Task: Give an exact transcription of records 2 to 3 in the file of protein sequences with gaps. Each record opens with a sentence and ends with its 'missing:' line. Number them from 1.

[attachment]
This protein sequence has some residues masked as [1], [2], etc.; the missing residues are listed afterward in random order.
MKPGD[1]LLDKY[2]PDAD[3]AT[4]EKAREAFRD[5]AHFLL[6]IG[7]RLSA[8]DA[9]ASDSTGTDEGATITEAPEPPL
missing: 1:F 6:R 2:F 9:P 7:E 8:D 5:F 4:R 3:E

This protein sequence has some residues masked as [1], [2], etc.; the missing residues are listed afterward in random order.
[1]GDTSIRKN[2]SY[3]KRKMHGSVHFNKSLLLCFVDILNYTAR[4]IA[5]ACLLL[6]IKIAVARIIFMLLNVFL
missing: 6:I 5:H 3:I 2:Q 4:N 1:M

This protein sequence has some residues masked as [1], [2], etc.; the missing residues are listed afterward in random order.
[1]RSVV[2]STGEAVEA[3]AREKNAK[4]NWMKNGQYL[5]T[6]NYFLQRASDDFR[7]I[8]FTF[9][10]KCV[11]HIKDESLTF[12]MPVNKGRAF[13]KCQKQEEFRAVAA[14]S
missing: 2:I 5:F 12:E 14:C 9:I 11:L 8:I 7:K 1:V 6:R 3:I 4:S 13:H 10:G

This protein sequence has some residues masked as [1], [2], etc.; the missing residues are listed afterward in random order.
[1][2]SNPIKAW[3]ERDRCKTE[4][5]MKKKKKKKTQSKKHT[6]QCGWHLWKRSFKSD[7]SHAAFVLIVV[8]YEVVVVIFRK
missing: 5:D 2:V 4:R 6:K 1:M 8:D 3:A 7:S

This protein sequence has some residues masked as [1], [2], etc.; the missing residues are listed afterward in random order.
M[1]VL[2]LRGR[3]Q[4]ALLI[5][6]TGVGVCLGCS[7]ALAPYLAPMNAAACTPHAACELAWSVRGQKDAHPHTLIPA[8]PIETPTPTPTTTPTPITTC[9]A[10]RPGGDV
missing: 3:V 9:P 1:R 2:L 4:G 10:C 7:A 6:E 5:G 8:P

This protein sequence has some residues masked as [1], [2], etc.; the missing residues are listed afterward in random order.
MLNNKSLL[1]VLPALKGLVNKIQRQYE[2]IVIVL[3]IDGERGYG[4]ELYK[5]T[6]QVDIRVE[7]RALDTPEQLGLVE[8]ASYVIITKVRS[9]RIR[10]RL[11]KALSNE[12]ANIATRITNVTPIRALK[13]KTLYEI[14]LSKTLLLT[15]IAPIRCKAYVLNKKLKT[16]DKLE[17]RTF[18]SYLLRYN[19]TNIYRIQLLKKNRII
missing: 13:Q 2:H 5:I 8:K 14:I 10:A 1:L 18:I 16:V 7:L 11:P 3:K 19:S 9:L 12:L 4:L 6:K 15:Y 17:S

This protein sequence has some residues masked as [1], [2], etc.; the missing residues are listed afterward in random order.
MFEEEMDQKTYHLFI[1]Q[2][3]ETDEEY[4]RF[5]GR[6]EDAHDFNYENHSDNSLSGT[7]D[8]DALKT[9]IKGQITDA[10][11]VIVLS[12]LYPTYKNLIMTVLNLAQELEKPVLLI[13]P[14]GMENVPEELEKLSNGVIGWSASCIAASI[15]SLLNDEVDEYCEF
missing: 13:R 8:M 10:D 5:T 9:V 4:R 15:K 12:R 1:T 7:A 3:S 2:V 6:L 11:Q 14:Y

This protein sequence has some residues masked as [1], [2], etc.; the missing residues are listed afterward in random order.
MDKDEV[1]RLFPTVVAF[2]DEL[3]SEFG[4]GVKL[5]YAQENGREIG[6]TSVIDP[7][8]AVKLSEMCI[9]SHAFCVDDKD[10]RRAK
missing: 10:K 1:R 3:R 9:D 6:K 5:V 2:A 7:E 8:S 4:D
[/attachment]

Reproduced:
This protein sequence has some residues masked as [1], [2], etc.; the missing residues are listed afterward in random order.
[1]GDTSIRKN[2]SY[3]KRKMHGSVHFNKSLLLCFVDILNYTAR[4]IA[5]ACLLL[6]IKIAVARIIFMLLNVFL
missing: 6:I 5:H 3:I 2:Q 4:N 1:M

This protein sequence has some residues masked as [1], [2], etc.; the missing residues are listed afterward in random order.
[1]RSVV[2]STGEAVEA[3]AREKNAK[4]NWMKNGQYL[5]T[6]NYFLQRASDDFR[7]I[8]FTF[9][10]KCV[11]HIKDESLTF[12]MPVNKGRAF[13]KCQKQEEFRAVAA[14]S
missing: 2:I 5:F 12:E 14:C 9:I 11:L 8:I 7:K 1:V 6:R 3:I 4:S 13:H 10:G